A direct line, she repeated silently, rolling her eyes at the expression. As if she’d never heard that before!
“Slacking off again?”
Fran’s shoulders stiffened but, in that moment, she decided not to get up.
“Contemplating,” she replied, without looking round.
“Well, I’d have thought you’d be contemplating how you might get your next pay rise, Fran. It’s unlikely to be like this. Isn’t there furniture to move inside the church?”
“There is,” Fran agreed, her finger running along the embossed hallmark on the whisky bottle. “There’s a lot still to do. But there always is. There’s even still coffee to buy.”
Tom moved into view at the foot of the grave. His floppy blond fringe hung annoyingly over one eye and Fran wondered if he modelled himself on the vicars of the 1700s, imagining himself to be the pinnacle of the community, with everyone eager to do his bidding.
Women appeared, to him, to be an inferior species. She’d met plenty of clergy in her time as a verger but she’d met very few whose views were still stuck in the Georgian past.
Despite his age, Tom Mannering was a relic, something out of a Jane Austen novel – but without the humour of Jane’s prose to soften the sexist blow.
“Take a break, Tom,” she suggested, patting the ground beside her. “You must be in need of a rest.”
Tom moved alongside Fran and sank onto the grass. She caught a waft of his aftershave which, admittedly, was always far from unpleasant.
He’d changed out of his work clothes and was wearing pale chinos and a crisp white Fred Perry shirt. In the summer, he often wore designer polo shirts, and she harboured a suspicion that he had his own gym at the vicarage.
By the looks of his biceps, he must grace it with his presence daily, and she knew he often went for a run.
“You look a bit tired, Fran.”
For a moment, Fran froze. In the four years that she had supported Tom as his verger, he’d never once noticed how Fran was feeling… not even after her mother had died.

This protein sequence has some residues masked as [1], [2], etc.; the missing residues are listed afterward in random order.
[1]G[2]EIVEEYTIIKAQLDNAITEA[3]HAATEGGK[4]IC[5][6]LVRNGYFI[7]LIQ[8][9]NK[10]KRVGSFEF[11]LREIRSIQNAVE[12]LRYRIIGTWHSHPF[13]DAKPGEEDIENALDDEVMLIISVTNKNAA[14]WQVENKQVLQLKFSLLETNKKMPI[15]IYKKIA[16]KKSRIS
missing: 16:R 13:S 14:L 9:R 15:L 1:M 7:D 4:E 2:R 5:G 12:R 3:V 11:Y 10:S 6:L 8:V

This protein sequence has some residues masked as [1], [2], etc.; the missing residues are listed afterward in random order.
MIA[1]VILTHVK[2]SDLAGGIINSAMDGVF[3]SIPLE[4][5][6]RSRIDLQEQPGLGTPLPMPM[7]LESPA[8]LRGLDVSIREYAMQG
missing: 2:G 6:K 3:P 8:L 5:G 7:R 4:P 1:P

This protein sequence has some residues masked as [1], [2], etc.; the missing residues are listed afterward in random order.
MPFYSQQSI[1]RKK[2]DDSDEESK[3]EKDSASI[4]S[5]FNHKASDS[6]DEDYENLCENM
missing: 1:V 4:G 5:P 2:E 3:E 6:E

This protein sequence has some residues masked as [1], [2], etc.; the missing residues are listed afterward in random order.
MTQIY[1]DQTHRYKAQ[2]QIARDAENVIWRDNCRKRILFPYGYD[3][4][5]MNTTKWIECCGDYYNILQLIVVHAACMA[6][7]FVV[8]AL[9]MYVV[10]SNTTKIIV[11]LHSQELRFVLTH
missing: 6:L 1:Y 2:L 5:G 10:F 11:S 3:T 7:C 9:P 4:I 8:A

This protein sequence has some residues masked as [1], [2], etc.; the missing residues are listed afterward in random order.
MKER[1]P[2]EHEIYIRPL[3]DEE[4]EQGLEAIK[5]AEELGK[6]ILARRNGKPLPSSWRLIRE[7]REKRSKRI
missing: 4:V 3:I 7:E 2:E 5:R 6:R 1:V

She turned to look at him, suddenly seeing how easy his dark brown eyes would be to wallow in. How had she never seen that before? Perhaps they had never sat quite this close.
“You really should get to bed earlier,” Tom continued. “My mother always says never to sleep less than eight hours. It’ll ruin your memory. Which reminds me, have you bought the coffee yet?”
“Perhaps you won’t need it,” Fran replied, holding up the whisky bottle.
“Kelly, our Saturday bride, brought this for you. You’re invited to the reception.”
Tom’s admittedly handsome face lit up.
“Wonderful! Saturday was looking a bit quiet. You can cope here after the wedding, can’t you, if I go along and show my face?”
Fran looked down into the grave in dismay. She barely knew what had happened except that the bottle had suddenly felt terribly light.
The sound when it had hit Tom’s skull had been somewhat sickening, but not as bad as the thud when he’d landed headfirst on top of the coffin.
Poor Lily Erikson. Fran was sure her plan had not been to share.
Nevertheless, it was the only option. There was no way to retrieve a vicar’s body from six feet below ground. Not on her own.
After the initial panic and hyperventilating, Fran pulled herself together and began the mammoth task of shovelling dirt back into the grave. There was no doubt that Tom’s earthly life was over. The rolled open eyes told their own story.
Fran looked at her watch. An hour until the digger was here to tidy Lily’s grave.
Plenty of time to bury the body. She’d tell them the family had a tradition of covering their loved ones before leaving the graveside. Then, time to go to the corner shop and make a thing about buying Tom’s coffee.
Kelly’s wedding might be a problem if they couldn’t get a replacement in time, but Fran knew she couldn’t report Tom missing until tomorrow.
The whisky was oh, so tempting but she needed to leave it untouched – maybe sneak it into the vicarage later. Make it look as though he’d made it back home.
All those recordings of Midsomer Murders. Fran broke a sweat as she continued to shovel dirt on top of the vicar, thinking how the lonely evenings in front of the telly at least hadn’t gone to waste.
Our My Weekly Favourites series of short fiction from our archives continues on Mondays and Thursdays. Look out for the next one.